★★★ / ★★★★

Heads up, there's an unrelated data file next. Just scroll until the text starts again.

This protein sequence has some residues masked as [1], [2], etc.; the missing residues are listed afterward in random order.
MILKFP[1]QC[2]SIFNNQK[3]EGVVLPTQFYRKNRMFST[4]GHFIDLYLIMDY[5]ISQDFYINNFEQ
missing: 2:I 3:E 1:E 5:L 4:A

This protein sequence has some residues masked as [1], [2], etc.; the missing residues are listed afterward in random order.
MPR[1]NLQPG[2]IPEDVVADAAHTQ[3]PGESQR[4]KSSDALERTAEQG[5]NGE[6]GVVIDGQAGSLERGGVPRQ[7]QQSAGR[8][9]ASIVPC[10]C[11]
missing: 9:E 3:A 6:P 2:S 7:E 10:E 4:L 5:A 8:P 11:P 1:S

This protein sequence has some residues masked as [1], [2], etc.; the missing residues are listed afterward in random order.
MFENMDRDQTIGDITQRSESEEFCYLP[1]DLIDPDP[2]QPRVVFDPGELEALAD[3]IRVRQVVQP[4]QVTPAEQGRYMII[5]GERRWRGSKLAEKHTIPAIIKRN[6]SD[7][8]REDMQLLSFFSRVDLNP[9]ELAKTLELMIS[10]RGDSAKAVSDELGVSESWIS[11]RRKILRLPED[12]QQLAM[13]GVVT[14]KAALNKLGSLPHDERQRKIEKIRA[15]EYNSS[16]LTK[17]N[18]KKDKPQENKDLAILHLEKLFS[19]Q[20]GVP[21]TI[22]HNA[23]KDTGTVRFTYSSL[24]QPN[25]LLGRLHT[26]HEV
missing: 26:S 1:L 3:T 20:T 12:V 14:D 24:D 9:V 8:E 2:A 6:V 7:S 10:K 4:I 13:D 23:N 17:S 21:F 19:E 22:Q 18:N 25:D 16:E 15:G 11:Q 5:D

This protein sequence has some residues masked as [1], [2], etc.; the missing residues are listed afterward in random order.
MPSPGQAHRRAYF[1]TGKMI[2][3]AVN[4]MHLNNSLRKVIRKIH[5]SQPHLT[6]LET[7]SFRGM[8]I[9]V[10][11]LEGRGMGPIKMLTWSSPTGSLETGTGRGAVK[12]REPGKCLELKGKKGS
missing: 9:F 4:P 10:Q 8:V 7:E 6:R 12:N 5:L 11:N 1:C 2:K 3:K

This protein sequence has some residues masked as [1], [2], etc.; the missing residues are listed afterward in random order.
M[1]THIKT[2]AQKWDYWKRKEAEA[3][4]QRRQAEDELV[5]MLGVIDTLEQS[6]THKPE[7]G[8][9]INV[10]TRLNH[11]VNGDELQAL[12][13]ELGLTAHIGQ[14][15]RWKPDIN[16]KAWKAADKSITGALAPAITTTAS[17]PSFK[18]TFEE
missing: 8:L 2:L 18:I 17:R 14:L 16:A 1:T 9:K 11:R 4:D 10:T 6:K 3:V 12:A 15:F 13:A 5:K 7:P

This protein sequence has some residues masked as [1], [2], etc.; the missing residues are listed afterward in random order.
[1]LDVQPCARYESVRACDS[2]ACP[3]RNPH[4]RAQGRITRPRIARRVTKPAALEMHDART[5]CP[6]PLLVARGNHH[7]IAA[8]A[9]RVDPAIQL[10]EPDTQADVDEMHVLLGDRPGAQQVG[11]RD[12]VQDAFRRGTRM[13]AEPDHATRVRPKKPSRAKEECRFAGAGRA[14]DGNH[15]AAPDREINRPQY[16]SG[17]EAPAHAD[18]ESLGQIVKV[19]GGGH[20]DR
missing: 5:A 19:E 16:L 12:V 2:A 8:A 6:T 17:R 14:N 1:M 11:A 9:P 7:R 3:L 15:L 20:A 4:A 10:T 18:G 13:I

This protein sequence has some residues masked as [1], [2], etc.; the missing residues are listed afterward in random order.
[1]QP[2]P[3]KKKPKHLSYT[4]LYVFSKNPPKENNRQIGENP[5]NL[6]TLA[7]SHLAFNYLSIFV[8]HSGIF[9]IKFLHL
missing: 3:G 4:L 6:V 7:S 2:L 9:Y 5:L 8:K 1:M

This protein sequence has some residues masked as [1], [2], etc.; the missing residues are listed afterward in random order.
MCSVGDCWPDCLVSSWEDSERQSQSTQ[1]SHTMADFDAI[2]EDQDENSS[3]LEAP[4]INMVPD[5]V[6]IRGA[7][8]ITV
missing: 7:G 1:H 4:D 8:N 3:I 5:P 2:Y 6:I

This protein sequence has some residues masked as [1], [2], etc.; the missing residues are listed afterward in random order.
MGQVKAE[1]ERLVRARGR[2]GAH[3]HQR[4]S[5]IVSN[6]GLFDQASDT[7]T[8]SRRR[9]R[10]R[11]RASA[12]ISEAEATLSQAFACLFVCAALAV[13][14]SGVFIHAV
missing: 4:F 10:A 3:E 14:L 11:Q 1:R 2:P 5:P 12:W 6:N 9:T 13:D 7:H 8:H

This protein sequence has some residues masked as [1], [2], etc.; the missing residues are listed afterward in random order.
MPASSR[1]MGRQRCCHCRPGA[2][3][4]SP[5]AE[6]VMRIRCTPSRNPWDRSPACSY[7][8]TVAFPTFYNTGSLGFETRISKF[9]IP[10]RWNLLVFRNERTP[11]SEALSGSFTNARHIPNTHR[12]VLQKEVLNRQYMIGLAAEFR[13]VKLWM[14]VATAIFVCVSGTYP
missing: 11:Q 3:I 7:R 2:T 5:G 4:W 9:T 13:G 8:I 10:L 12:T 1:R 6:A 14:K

Mallory Kane (Gina Carano) thought she was safe in a diner, at least for a while, until she looked outside and saw Aaron (Channing Tatum) approaching. He took a seat in front of her and commanded her to get inside the car. Mallory was not to be persuaded this way. After she mentioned Barcelona, Dublin, and the name Paul, Aaron realized he had no choice but to force her, through extreme violence, despite customers watching. We needn’t worry, though, because Mallory Kane was a former Marine. As a private contractor, she was more than capable of defending herself against colleagues about twice her size. “Haywire,” written by Lem Dobbs, had a simple plot yet quite labyrinthine at the same time because we were dropped in the middle of whatever was going on and we didn’t have a clear understanding of the characters’ motivations. Two-thirds of the picture focused on a flashback sequence involving two assignments in Barcelona and Dublin, respectively: the extraction of a kidnapped Chinese man (Anthony Brandon Wong), in which Mallory was the leader of the on-site operation, and Mallory serving as an escort of a British agent (Michael Fassbender). As pieces fell into place and the plot made more sense, the film was still able to keep a high level of excitement and mystery. Perhaps it was because the fight and flight scenes were equally compelling. Whenever Mallory faced an enemy and both had to inflict incredible amount of pain to each other, there was a lack of score. The sounds–heavy blows delivered to the body, furnitures cracking due to uneven distribution of forces, posh glass breaking–were magnified and they made the visual experience much more visceral. At one point, I found myself wanting to get up and engage in a one-sided fight against a punching bag. It was a great decision to allow the one-on-one matches to play out. Most of the time, Mallory’s enemies were experienced fighters so I found it believable that it would take time for one of them to make a critical error or reach exhaustion. The escape scenes were quite impressive, too. Mallory’s stint in attempting to evade a tracker in the streets of Dublin was almost suspenseful on a Hitchcockian level: a beautiful woman in a foreign country suspecting that a stranger was observing her from afar and following wherever she went. The chaos that Mallory experienced was complemented against the chaos happening under the jurisdiction of Coblenz (Michael Douglas), an influential United States official for various discrete operations. Kenneth (Ewan McGregor) and Rodrigo (Antonio Banderas) were the puppeteers of the game, the reason why Mallory seemed to have gone rogue. Directed by Steven Soderbergh, “Haywire” was at times weighed down by desultory technical artistry. Most of the scenes were in color but select scenes were in black and white. I found it inconsistent and I got the impression that the director was trying too hard. Nevertheless, the film was fun due to its energy and well-choreographed duels. It doesn’t require much brain power to sit there and watch it all unfold.